There's also some contradictions, or just things that don't seem to fit very well. A comment by Elhokar at the first feast put the Chasmfiend hunt disaster on a date that doesn't work with the story, for example. Another thing involving the Chasmfiend hunt--Kaladin was strung up for the highstorm on that same day, which doesn't entirely make sense because Sadeas was out on the hunt. Prior to the release of Oathbringer, Karen Ahlstrom gave us some tidbits that helped pin down some of the dates. This helped a lot. Some of them I wasn't entirely sure about, and I regret that I didn't keep better record of those disagreements. In any case, I've tried my best to align my timeline with hers and make note of any clear contradictions that exist.
I got some help pulling together notes for chronology in Oathbringer. It isn't, unfortunately, as precise as WoR was, but Brandon is more free with mentioning the passage of time at least, and Karen seems to be doing a pretty good job of tweaking the numbers so that it makes sense. I have not worked out all of my timeline to match her dates yet, however, because there are a few tweaks here or there that I think need to be made. In any case, I've still got a bit more content from Oathbringer that needs to be worked out.
One frustrating thing about the timeline is that it's SLOW. It takes forever to open/load, and this is only going to get worse with more books. The calculations that happen in the spreadsheet aren't terrible, but every row of the sheet does have more calculations going on than you might think. And on the timeline sheet there's a lot of string concatenations that slow things down pretty badly.
I'm also frustrated by the way each entry has to exist on a single row. There are some cases where an event is based on TWO other events/intervals, and the only way to do this is by doing the math manually. This gets dangerous because many thing in the timeline are subject to change, so a shift in one of those dependencies can cause an error and I wouldn't know it readily. The sources and notes are also crammed into a single cell, which is terribly sloppy organization.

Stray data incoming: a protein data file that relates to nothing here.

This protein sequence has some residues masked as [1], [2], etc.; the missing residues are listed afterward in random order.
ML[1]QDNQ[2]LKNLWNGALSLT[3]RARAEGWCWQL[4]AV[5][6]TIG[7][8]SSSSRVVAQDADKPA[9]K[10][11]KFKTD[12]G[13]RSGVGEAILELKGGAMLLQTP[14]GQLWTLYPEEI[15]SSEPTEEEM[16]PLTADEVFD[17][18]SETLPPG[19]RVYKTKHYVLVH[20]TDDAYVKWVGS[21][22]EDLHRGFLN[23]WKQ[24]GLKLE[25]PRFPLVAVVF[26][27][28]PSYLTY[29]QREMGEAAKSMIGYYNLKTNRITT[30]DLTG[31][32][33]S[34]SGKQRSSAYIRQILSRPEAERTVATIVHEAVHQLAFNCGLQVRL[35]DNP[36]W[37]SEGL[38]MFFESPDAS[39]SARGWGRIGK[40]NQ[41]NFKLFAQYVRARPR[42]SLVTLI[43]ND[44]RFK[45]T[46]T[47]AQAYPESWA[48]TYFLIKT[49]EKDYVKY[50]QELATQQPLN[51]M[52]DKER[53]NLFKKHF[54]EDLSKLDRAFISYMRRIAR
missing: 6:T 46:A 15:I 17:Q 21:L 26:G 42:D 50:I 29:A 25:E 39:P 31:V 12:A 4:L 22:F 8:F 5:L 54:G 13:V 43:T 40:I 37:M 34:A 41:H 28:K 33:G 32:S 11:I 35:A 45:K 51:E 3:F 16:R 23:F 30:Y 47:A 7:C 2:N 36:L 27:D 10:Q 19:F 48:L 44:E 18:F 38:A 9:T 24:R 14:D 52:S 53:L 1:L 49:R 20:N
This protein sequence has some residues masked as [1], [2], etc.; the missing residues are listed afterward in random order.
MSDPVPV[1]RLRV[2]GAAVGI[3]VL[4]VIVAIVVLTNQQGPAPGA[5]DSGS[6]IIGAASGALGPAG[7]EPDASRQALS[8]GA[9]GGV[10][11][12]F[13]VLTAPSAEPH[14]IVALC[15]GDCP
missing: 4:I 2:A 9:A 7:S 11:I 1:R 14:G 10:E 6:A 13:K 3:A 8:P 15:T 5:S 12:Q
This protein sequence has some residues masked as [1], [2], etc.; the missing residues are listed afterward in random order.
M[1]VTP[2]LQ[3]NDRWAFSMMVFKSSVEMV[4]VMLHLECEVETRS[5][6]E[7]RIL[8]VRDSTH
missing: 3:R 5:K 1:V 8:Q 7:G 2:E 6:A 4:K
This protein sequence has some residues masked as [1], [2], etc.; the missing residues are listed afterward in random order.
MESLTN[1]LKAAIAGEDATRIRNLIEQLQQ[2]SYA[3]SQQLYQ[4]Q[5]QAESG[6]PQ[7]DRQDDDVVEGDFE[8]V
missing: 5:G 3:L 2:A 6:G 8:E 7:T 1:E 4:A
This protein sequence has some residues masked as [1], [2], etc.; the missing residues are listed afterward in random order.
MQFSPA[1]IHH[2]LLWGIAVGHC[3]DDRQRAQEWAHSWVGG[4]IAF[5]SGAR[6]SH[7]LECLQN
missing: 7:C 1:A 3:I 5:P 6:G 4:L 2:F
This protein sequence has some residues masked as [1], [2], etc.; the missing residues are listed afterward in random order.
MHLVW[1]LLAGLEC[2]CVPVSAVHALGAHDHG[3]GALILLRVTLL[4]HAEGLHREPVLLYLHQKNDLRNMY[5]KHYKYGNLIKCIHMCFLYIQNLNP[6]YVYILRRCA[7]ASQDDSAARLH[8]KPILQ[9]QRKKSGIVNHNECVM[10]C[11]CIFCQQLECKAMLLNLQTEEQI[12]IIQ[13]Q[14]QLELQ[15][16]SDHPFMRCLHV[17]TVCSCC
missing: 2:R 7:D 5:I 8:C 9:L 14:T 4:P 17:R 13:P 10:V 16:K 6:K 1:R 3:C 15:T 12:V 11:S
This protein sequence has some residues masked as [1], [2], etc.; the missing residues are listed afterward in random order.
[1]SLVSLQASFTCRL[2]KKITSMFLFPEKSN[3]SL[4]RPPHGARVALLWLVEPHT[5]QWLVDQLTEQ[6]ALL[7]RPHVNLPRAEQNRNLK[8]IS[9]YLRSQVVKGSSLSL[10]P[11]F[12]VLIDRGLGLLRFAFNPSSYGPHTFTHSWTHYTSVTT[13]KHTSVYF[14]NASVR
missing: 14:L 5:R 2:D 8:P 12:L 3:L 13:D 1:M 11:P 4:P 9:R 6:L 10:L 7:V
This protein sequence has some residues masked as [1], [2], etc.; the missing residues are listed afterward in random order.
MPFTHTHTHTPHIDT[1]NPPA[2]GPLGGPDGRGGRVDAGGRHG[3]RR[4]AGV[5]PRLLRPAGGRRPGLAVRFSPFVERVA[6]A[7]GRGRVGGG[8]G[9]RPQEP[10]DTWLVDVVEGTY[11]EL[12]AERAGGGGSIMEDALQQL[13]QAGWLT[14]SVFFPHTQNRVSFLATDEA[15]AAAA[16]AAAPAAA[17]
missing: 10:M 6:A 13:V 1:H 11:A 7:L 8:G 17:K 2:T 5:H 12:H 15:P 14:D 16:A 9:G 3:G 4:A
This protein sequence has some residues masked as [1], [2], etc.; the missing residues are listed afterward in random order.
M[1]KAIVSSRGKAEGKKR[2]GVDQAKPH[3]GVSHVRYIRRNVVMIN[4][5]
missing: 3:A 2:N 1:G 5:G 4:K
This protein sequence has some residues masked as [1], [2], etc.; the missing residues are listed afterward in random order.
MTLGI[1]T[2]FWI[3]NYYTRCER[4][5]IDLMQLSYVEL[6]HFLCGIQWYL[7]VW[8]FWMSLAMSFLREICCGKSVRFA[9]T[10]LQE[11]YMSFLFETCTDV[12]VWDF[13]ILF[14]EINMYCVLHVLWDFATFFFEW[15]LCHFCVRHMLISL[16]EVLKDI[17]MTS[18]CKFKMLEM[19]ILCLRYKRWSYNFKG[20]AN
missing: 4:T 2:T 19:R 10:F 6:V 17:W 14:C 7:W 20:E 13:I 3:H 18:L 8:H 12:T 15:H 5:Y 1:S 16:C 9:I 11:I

Adding new rows has also caused some problems. Each entry has to be referenced by an ID, and I'm uncomfortable creating these manually for fear of making a mistake.
To solve a lot of these problems, I've been looking at moving the whole thing to an offline relational database. Anytime I made a change I would have to manually update the spreadsheet posted online, but I think it should be easy enough to automate most of that process.
The idea is to have 3 separate tables for "events", "intervals", and "sources". Each one has a unique ID. Events are linked to one or more interval--it uses the average resultant date if so, and the overlap of their ranges to determine error. Intervals are linked to one or more sources. I don't have to put events/intervals/sources in some logical row on a spreadsheet. I can just add new ones to the end, letting the database assign them a unique ID. I should be able to build an interface for inputting this info so that I don't have to add it directly to a table myself.
From there it's a simple query to compile everything. And with all of the information in a database I should be able to do a lot of other cool stuff that would be harder to do in the original spreadsheet. For example, I'd like to see what happens if I filter out everything below some confidence threshold. Because the information is more transparent, and not put together by a chain of concatenations, I can do some other cool stuff like create links between an entry on the timeline and the source info.
Here's an output from the (very much work in progress) new version I'm working on: https://docs.google.com/spreadsheets/d/1zq5bJoKE83ggDCjH43i1hZi0CIpB2iAx7v37zQPVFK0/edit#gid=856252766
All this to say, not much should change to the front end of the timeline. But there might be a bit more transparency/functionality, and inputting new data should be a cleaner process.
Anything else to say? I don't think so. Feel free to ask questions though.